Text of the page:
The Executive Council of the Muslims of Belgium (EMB) and the Coordinating Council of the Islamic Institutions of Belgium are considering lodging an appeal with the European Court of Human Rights (ECHR) following Thursday's ruling by the Belgian Constitutional Court to uphold the ban on ritual slaughter, the organisations said in a statement on Friday.
The European Jewish Congress has also reacted and expressed its 'deep regret' over the decision, Bruzz reports.
The ban in place in Flanders and Wallonia (but not in Brussels) applies to all slaughter without stunning, which includes ritual slaughter done by religious Jews and Muslims.
For the Muslim organisations, “the current religious slaughter techniques constitute a fully-fledged alternative to stunning and are perfectly compatible with the requirements of public health, food safety and animal welfare.”
They say the requirement to stun animals is no more than an emotional and symbolic measure designed to ease the conscience of the average consumer, and that banning it is to the detriment of religious minorities and “obscures the reality that animals are bred as objects of consumption in industrial mega-stables.”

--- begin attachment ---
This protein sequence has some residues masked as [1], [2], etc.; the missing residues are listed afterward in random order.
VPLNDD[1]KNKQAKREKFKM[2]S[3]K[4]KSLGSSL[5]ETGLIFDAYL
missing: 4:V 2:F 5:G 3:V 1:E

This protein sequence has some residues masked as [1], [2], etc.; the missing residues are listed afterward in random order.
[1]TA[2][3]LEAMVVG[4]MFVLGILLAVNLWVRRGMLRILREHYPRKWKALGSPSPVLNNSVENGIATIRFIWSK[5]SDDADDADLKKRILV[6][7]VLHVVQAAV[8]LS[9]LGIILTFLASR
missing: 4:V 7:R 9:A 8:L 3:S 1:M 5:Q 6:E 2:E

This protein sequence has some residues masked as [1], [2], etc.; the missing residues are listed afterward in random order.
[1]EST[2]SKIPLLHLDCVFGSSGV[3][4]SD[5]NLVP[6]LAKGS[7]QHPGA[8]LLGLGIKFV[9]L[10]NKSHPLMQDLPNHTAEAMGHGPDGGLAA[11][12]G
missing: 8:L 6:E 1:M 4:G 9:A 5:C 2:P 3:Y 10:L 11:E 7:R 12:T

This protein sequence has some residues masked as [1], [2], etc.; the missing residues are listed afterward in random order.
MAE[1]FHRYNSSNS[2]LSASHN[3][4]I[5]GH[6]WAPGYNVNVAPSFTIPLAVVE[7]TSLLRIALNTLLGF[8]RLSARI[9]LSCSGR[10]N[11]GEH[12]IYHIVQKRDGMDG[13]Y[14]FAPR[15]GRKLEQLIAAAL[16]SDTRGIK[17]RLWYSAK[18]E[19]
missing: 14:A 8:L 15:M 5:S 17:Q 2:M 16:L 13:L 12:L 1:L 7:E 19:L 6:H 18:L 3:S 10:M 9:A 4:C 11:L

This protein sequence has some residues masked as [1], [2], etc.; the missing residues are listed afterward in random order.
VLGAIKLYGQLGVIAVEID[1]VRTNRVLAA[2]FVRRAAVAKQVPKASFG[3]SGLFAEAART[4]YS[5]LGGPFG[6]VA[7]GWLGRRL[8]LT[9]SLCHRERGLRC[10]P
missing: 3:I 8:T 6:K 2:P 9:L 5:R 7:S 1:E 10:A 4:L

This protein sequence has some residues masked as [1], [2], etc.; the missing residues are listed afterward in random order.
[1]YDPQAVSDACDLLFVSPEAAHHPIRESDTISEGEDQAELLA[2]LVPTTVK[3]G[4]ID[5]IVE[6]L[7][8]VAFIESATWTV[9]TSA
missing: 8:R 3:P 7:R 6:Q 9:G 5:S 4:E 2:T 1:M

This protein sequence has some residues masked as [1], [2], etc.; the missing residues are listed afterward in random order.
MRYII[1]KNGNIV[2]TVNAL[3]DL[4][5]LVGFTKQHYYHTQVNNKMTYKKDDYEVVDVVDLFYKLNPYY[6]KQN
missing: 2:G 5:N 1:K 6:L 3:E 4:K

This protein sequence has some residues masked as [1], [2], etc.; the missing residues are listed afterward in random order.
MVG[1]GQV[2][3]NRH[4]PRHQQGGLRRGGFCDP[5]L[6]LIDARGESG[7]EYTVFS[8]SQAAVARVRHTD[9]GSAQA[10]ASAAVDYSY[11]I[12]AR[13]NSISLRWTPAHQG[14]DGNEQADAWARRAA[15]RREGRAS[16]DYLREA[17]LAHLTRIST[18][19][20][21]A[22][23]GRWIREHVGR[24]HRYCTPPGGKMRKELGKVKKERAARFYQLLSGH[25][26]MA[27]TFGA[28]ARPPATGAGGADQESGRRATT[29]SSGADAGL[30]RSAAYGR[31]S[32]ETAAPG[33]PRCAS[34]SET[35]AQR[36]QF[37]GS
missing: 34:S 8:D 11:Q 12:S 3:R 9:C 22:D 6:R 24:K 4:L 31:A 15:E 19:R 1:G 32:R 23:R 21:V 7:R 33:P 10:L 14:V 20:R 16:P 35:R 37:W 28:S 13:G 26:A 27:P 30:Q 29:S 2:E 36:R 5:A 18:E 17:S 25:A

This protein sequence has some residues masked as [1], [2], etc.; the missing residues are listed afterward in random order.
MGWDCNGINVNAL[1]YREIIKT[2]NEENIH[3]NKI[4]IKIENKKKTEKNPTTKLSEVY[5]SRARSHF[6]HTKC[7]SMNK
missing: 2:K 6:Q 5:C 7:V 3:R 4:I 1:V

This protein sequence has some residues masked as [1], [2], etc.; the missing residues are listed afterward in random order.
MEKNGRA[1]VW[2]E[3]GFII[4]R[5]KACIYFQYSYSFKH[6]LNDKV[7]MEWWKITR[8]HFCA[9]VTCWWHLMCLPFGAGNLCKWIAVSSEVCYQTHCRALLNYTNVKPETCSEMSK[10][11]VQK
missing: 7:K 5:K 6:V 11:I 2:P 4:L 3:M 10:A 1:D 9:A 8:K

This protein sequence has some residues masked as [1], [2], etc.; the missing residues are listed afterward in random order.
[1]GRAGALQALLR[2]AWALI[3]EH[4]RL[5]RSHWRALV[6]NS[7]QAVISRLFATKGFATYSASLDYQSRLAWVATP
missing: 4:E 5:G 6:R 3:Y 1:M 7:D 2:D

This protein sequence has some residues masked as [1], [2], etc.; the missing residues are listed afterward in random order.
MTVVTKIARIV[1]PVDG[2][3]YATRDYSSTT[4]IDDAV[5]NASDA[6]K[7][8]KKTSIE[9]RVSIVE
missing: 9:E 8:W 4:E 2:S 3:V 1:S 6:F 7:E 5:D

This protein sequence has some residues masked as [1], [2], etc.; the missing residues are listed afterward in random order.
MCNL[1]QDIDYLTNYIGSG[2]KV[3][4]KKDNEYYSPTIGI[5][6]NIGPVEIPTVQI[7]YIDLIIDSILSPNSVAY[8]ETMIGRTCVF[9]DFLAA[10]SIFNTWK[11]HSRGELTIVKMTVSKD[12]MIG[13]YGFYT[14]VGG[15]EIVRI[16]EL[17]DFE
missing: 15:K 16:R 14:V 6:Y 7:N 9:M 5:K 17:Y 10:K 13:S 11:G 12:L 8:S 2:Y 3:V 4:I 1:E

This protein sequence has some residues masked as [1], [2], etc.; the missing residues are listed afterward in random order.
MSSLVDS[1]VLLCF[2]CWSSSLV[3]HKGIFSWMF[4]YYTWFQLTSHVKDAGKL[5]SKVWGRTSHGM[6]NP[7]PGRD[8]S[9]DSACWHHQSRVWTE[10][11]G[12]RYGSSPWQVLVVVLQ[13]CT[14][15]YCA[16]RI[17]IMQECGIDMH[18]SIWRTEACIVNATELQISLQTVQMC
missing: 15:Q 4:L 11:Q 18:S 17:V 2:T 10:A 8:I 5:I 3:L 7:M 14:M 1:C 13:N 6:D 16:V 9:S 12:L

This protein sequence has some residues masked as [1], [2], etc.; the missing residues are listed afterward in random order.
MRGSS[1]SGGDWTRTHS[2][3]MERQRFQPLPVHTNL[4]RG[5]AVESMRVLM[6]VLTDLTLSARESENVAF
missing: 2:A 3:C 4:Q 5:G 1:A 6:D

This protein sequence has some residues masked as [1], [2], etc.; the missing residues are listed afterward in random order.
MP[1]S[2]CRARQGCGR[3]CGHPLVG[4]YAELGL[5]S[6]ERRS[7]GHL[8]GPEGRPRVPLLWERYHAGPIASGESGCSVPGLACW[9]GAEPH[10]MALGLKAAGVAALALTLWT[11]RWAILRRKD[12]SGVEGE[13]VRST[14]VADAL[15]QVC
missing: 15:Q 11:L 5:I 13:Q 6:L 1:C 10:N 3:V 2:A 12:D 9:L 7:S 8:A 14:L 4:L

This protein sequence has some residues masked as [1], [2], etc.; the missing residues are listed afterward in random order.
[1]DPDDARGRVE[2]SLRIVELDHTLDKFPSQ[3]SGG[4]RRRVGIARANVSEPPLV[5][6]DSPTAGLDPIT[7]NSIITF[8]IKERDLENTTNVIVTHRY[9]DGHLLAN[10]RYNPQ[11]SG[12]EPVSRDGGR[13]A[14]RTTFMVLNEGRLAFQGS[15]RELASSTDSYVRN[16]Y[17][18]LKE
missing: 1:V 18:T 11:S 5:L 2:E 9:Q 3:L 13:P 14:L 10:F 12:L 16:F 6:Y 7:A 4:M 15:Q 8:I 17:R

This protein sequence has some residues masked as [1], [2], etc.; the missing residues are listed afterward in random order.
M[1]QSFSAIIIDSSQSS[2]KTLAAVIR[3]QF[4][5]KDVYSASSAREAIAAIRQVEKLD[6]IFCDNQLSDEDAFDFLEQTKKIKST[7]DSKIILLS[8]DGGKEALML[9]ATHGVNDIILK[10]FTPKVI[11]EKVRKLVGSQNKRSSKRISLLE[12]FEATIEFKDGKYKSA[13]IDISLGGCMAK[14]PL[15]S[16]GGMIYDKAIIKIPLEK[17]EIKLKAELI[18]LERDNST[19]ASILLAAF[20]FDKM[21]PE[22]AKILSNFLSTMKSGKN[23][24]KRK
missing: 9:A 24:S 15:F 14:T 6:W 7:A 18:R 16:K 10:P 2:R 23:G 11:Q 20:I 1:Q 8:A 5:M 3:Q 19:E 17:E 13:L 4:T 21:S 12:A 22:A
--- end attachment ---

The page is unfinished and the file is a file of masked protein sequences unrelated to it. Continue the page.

The Constitutional Court on Thursday rejected appeals against the Walloon and Flemish bans on the slaughter of animals without stunning.
The general obligation to stun the animal has been in force in both regions since 2019.
Islamic religious associations and individuals from the Jewish community had turned to the Constitutional Court to try to have the decrees annulled, but last week that appeal was rejected.
The Coordinating Committee of Jewish Organisations in Belgium (CCOJB), which was the plaintiff in the case, spoke on the date of the decision of a “return to square one.
They say the Constitutional Court “refuses to protect religious minorities.”
The animal rights organisation Gaia, which intervened in the exchanges before the Constitutional Court, reacted positively to the ruling on Thursday.
“This brings an end to a long legal battle,” said chairman Michel Vandenbosch.
In the future, he said, avoidable and scientifically confirmed animal suffering will be prevented.